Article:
Pistorius trial: The legal principles that will decide the case

Many people have been treating the bail hearing of Oscar Pistorius as if it were a trial, jumping to conclusions about whether he will be found guilty of murder based on the (often untested) allegations made by both sides at this hearing. But those who think they know what the outcome of this trial will be, are probably still going to change their minds several times before the trial is over. The only thing we can be relatively certain of is that specific legal principles will play a decisive role in this trial. It might be helpful to familiarise yourself with these principles before pontificating on the outcome of the trial writes PIERRE DE VOS

Based on the version of events provided by Pistorius and his lawyers at the bail hearing, the disputed element of the crime will be fault. You can only be found guilty of murder if you unlawfully and intentionally killed another person. You can be found guilty of culpable homicide if you unlawfully and negligently killed another person.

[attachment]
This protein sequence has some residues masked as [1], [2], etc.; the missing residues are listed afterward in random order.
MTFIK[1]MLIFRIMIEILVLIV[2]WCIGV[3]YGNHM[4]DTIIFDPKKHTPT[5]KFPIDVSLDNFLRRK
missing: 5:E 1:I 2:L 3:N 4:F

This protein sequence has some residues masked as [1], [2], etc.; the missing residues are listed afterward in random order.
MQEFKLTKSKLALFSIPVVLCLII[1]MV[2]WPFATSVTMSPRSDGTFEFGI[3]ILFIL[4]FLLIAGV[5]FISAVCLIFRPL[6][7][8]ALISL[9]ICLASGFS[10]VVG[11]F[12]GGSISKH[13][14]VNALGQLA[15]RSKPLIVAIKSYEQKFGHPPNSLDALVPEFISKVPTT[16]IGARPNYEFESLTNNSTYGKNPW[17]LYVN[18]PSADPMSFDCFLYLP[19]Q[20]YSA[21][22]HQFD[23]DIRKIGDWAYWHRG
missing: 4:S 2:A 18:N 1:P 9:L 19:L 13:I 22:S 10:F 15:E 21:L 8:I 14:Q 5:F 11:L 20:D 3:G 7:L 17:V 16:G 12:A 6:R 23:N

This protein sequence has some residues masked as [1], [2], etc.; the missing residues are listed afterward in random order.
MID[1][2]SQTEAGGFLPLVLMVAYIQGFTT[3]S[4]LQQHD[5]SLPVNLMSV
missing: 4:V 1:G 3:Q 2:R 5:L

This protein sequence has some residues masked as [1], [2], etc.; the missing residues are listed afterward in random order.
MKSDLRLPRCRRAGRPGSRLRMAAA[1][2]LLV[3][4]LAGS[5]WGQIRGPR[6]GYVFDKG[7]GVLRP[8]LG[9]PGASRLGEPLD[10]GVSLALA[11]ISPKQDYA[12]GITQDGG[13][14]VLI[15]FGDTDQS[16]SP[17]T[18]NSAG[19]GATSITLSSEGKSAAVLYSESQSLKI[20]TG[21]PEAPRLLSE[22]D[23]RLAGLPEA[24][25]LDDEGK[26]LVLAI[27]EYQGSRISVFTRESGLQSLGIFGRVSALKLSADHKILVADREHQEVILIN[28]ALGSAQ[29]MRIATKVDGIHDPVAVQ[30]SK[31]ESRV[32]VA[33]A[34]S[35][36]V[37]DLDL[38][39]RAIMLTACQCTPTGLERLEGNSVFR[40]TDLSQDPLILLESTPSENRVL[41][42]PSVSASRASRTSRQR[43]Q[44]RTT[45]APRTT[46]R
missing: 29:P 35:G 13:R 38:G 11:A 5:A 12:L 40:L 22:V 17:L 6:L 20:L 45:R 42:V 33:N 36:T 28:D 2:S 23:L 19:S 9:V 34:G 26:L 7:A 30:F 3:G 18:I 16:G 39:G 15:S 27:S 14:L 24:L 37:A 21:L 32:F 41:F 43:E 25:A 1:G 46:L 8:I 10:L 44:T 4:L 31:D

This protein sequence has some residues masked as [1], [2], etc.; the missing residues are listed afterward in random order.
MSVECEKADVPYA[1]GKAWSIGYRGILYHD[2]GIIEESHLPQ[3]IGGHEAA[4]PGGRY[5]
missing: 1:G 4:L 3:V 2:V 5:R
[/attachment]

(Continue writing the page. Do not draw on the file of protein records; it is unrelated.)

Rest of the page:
There is no dispute that the killing of Reeva Steenkamp was unlawful as it would be impossible to argue that Pistorius acted in self-defence (or private defence, as it is known in law). You can only rely on self-defence to exclude unlawfulness if an attack on your life (or the life of another), on your property or other similar interest has commenced or is imminent. This is an objective test, so where no attack actually occurred, one cannot rely on self-defence to justify the killing of another person, which you thought was necessary to defend yourself. No such attack occurred or was imminent in this case. (Whether the common law should be developed in line with the values in the Constitution to restrict the right to kill others in defence of your property, is an interesting question, which I cannot discuss here.)

Editor's Comment
Has life become worthless?

As many wondered what wrong the young boy could have done to end up killed, it emerged that his own cousin was a suspect in the murder after he claimed P50,000 from Botswana Life. Thato Tsametse, who was last week sentenced to death for the murder of his cousin, had reportedly taken out two Mmoloki Funeral Covers valued at P25,000 each.Over the years, the media has been covering the murder case, and some revelation has come up that certain...

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